It is not you . . .

Hi, James Loewen here with another blog.  It is not you, and that is the good news.  The bad news is that it isn’t them either.  Actually this is all good news.  When I am teaching the Principled Negotiating course and coaching, this is one of the biggest shifts for people.  I am not the problem, you are not the problem.  The problem is the problem.

Whether I am buying, selling or managing people I have found that separating the person from the problem helps me get a better outcome every time.

When we see the person as the problem the negotiation process becomes more difficult as we have now added the other person’s identity to the problem.  We have made them enemies simply by mixing them in with the problem. This seriously limits creativity in problem solving, and increases the cost and emotional content of the problem.

An example of this can be seen in some customer service environments where ‘the customer is always right’.  This is a classic mix the problem with the person language.  If the customer (person) is always right, then it doesn’t matter what the problem is, and the opportunity to weed out those taking advantage of your business and those who have genuine critical feedback is lost.  Add that to the fact that clearly customers can be very wrong, and you will have a stressed out staff who have to swallow their good will and knowledge and accept a false reality.  A better expression of customer service is ‘The customer is always valued’, which is more about how we problem solve and allows for useful feedback both ways.

EXAMPLE – CAR INSURANCE.   My Mom’s car was crushed by a tree and the insurance company rights it off.  As might be expected they low ball us with replacement value (5K vs 8-9K).

Their Initial Position = I will give you 5K for the car

My Initial Position = I will not accept anything less than a fair value.

Problem = replacement value of the car NOT “Big Insurance is Evil and Greedy”

Our Issues = car value determination process, method of communicating between us

It wouldn’t be hard in this example, in fact my first gut instinct was, to blame the adjuster and Big Insurance for their insensitive and evil ways.  They are always looking out for number one and the bottom line.  Defining the problem as being the fact that the other party is evil or greedy is rarely a productive way to get more of what we want in a good way.  It was much easier to address what needed to be solved and to have that problem be a shared problem when I defined it neutrally and clearly.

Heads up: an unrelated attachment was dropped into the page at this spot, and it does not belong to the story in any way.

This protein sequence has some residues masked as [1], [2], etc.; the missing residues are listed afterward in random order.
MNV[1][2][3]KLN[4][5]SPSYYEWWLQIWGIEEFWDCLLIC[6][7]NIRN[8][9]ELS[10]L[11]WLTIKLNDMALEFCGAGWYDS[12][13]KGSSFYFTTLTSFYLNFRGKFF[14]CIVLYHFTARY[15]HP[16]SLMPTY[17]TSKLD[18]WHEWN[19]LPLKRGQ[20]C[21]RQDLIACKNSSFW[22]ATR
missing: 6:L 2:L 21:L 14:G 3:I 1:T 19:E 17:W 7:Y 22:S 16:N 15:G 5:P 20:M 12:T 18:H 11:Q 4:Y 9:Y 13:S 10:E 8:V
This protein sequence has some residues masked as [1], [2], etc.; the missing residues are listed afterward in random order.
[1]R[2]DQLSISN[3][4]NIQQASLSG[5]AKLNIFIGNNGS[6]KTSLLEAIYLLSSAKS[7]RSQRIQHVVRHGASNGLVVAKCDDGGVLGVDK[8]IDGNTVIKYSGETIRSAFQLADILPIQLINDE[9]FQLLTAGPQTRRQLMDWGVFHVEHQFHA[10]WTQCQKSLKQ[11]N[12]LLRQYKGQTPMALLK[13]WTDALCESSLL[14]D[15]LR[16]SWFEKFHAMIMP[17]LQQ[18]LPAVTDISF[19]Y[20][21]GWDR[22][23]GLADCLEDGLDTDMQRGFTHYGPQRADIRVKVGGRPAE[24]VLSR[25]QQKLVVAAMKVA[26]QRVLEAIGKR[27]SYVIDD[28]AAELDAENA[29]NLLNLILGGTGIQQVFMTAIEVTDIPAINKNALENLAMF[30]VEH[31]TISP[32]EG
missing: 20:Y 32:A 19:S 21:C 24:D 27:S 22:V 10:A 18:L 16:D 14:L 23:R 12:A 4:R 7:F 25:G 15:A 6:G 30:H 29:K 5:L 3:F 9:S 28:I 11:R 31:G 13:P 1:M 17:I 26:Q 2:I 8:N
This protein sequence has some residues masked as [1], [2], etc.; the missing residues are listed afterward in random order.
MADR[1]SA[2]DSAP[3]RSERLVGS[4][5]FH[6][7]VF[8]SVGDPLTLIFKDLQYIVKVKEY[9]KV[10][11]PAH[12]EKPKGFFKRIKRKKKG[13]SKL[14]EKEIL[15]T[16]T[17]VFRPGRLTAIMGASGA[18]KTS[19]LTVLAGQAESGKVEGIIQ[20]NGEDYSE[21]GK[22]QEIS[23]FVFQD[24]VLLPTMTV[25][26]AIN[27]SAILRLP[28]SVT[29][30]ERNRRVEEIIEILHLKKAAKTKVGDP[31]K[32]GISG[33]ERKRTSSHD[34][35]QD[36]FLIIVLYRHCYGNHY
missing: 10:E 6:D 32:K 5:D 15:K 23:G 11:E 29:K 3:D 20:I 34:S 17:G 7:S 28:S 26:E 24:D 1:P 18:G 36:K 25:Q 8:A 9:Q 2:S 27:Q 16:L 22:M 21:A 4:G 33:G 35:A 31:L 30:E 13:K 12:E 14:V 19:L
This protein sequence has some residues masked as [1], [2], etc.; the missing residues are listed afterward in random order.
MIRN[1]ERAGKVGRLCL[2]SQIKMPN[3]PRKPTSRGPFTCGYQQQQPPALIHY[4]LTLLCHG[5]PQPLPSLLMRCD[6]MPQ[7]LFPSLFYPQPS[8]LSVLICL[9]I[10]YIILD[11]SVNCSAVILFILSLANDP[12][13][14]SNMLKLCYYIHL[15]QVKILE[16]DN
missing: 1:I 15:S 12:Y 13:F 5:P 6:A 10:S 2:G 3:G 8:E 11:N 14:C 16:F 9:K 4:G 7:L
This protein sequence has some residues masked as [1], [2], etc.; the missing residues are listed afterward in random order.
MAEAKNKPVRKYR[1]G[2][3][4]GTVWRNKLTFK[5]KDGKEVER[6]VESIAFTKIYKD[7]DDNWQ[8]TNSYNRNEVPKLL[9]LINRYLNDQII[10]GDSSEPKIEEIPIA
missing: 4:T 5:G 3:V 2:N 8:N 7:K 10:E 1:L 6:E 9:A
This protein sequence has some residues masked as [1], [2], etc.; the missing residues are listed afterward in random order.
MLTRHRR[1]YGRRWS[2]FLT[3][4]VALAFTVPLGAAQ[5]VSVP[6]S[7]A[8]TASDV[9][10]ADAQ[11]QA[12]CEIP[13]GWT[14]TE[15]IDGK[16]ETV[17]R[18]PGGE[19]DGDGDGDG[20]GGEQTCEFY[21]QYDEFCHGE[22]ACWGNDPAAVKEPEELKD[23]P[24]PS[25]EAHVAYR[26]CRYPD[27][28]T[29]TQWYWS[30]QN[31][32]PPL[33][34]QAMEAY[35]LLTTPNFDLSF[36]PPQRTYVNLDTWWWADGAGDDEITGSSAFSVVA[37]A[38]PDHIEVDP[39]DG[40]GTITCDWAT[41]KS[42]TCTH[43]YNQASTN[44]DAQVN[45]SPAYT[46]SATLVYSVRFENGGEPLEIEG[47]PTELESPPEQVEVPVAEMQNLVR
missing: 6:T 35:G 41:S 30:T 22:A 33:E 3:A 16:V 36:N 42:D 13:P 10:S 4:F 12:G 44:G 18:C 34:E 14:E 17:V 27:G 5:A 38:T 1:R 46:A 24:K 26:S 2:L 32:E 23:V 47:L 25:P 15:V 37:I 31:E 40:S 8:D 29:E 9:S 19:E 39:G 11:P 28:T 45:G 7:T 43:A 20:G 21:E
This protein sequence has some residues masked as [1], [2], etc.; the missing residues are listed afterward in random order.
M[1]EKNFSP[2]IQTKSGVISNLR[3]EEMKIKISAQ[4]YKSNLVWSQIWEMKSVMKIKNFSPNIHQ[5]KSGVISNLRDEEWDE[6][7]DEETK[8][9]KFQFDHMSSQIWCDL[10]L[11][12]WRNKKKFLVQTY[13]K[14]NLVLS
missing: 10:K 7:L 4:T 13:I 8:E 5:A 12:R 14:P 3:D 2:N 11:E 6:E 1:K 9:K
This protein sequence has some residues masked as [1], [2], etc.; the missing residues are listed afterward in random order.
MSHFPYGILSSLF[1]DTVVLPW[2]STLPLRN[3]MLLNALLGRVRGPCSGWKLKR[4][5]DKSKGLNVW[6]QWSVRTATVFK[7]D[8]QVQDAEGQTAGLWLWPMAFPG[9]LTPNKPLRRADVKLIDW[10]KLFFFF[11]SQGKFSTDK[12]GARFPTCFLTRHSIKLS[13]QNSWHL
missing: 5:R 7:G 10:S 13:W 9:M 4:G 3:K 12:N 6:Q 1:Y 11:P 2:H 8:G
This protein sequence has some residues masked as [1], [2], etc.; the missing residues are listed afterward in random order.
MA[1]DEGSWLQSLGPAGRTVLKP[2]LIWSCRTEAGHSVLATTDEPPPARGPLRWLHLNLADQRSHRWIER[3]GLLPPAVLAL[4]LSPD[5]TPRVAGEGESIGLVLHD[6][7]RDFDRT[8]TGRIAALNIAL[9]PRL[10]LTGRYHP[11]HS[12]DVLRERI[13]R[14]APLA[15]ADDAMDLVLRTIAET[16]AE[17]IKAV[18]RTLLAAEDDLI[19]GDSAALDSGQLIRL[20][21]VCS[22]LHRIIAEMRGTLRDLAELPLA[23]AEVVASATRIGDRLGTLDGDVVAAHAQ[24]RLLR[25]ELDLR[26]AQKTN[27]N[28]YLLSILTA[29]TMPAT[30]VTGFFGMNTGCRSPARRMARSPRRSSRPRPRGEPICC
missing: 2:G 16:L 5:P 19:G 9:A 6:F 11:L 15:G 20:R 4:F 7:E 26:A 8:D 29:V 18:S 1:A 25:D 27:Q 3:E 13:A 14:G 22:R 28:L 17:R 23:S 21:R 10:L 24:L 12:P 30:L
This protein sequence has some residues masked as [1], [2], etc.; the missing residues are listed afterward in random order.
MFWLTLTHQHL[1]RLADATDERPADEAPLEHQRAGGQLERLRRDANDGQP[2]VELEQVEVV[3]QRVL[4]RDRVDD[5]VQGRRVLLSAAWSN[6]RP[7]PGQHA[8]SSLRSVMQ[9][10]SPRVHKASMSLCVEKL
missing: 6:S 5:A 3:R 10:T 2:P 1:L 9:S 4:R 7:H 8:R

When we identify the problem as something that is external to our identity, is outside of ourselves, we allow the problem to be discussed more freely.  We can talk about the issues (the stuff of problems are referred to as issues) neutrally.  Because I am not defending myself as much, my emotional energy can be used to engage the issues.  This provides a higher level of clarity around defining, analyzing and considering the issues at hand.   This is the difference between ‘You are such a pain’ and ‘It bothers me when you do that.’

Once I was able to depersonalize the insurance problem from ‘the insurance company is trying to rip my Mom off’ to ‘We need to determine the fair value of the vehicle’ I was much more able to achieve my goal of a reasonable/fair valuation.  We ended up accepting an offer for $8400.

Some of the key benefits to this tactic include reducing negative emotional content, reducing defensiveness, reducing the us/them dynamic, increasing creativity, information sharing and reducing costs.

A well-defined problem will address what needs to be resolved, changed or improved in neutral language and which shows an understanding of the needs, wants and goals of each party.

Give it a try yourself.  The next time you feel like treating someone like they are the problem, figure out what the real problem is and deal with that instead.  Pick a difficult problem you are dealing with right now and try to define the problem neutrally in a way that doesn’t offend the other person or make them feel attacked.  If you need help with integrating these techniques in your life, feel free to connect with me.

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